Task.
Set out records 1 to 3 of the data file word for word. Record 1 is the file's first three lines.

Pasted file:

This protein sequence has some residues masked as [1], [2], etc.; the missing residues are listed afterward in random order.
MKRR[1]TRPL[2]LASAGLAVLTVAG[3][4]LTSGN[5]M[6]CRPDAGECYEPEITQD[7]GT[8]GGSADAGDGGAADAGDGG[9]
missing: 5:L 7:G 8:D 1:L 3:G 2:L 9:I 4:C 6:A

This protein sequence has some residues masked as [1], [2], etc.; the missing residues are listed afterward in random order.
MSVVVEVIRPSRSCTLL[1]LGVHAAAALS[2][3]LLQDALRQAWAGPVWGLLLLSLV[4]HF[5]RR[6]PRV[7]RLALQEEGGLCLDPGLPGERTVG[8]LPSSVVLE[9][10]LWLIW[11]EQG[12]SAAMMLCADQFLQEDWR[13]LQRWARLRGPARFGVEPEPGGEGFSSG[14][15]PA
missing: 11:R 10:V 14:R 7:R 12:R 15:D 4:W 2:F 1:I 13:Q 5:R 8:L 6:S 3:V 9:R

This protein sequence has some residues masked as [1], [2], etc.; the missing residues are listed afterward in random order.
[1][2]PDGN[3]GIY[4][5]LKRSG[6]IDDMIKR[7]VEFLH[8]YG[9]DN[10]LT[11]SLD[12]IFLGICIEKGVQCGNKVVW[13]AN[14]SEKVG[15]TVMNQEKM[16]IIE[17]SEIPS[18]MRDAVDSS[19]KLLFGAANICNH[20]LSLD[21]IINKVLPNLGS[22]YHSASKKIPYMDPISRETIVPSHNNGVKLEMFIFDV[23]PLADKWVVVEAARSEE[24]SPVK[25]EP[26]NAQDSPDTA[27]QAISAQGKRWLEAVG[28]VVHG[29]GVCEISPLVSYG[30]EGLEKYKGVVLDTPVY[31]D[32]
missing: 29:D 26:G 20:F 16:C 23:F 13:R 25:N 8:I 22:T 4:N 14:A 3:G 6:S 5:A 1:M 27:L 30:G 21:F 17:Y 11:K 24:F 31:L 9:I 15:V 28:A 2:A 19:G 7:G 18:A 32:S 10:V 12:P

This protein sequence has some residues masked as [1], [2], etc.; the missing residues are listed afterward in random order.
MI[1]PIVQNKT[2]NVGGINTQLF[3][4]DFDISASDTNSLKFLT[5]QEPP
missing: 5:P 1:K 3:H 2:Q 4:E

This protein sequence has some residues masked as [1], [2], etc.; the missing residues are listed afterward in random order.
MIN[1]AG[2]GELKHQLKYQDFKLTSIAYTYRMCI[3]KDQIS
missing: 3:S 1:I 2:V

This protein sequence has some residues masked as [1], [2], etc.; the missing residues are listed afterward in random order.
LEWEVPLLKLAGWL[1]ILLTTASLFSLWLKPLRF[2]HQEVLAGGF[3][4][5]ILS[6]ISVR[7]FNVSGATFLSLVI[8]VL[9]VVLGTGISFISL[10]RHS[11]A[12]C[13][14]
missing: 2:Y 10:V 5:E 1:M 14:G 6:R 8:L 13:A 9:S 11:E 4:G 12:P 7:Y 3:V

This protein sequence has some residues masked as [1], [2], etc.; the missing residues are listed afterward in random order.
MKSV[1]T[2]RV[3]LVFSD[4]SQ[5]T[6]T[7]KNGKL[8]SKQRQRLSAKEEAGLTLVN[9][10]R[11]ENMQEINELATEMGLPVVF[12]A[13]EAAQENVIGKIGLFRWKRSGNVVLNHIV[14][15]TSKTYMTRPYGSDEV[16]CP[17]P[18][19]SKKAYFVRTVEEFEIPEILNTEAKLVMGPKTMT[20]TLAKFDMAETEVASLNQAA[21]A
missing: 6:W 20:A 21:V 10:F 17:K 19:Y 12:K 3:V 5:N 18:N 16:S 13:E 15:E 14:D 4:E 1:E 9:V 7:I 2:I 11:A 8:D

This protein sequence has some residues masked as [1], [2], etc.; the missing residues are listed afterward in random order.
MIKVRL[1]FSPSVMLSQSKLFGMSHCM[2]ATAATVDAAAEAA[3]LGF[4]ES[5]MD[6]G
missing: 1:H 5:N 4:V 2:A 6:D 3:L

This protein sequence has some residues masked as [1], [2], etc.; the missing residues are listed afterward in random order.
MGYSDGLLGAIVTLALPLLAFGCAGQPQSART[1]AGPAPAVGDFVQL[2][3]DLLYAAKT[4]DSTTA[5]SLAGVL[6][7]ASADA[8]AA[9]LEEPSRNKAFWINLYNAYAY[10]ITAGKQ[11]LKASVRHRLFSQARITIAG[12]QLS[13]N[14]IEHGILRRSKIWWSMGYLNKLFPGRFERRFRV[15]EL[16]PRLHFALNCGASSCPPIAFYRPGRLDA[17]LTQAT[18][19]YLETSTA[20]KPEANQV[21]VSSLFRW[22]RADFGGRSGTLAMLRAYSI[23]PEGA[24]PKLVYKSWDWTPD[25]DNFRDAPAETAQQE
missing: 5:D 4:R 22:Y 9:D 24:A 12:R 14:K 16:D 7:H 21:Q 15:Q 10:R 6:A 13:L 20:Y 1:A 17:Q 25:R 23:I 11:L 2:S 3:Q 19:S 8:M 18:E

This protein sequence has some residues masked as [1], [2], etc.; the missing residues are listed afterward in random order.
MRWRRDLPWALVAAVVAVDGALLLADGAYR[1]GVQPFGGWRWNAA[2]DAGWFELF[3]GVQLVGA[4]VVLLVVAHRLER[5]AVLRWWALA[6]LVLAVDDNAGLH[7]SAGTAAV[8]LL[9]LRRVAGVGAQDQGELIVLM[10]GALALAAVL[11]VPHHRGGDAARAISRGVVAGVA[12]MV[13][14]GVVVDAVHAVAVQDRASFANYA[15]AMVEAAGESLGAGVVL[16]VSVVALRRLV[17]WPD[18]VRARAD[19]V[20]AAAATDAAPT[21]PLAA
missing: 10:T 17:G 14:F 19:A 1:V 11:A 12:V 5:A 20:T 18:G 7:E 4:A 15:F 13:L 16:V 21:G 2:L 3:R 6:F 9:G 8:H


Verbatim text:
This protein sequence has some residues masked as [1], [2], etc.; the missing residues are listed afterward in random order.
MKRR[1]TRPL[2]LASAGLAVLTVAG[3][4]LTSGN[5]M[6]CRPDAGECYEPEITQD[7]GT[8]GGSADAGDGGAADAGDGG[9]
missing: 5:L 7:G 8:D 1:L 3:G 2:L 9:I 4:C 6:A

This protein sequence has some residues masked as [1], [2], etc.; the missing residues are listed afterward in random order.
MSVVVEVIRPSRSCTLL[1]LGVHAAAALS[2][3]LLQDALRQAWAGPVWGLLLLSLV[4]HF[5]RR[6]PRV[7]RLALQEEGGLCLDPGLPGERTVG[8]LPSSVVLE[9][10]LWLIW[11]EQG[12]SAAMMLCADQFLQEDWR[13]LQRWARLRGPARFGVEPEPGGEGFSSG[14][15]PA
missing: 11:R 10:V 14:R 7:R 12:R 15:D 4:W 2:F 1:I 13:Q 5:R 8:L 6:S 3:V 9:R

This protein sequence has some residues masked as [1], [2], etc.; the missing residues are listed afterward in random order.
[1][2]PDGN[3]GIY[4][5]LKRSG[6]IDDMIKR[7]VEFLH[8]YG[9]DN[10]LT[11]SLD[12]IFLGICIEKGVQCGNKVVW[13]AN[14]SEKVG[15]TVMNQEKM[16]IIE[17]SEIPS[18]MRDAVDSS[19]KLLFGAANICNH[20]LSLD[21]IINKVLPNLGS[22]YHSASKKIPYMDPISRETIVPSHNNGVKLEMFIFDV[23]PLADKWVVVEAARSEE[24]SPVK[25]EP[26]NAQDSPDTA[27]QAISAQGKRWLEAVG[28]VVHG[29]GVCEISPLVSYG[30]EGLEKYKGVVLDTPVY[31]D[32]
missing: 29:D 26:G 20:F 16:C 23:F 13:R 25:N 8:I 22:T 4:N 14:A 3:G 6:S 5:A 1:M 27:L 30:G 21:F 17:Y 11:K 24:F 31:L 9:I 15:V 28:A 2:A 19:G 7:G 18:A 32:S 10:V 12:P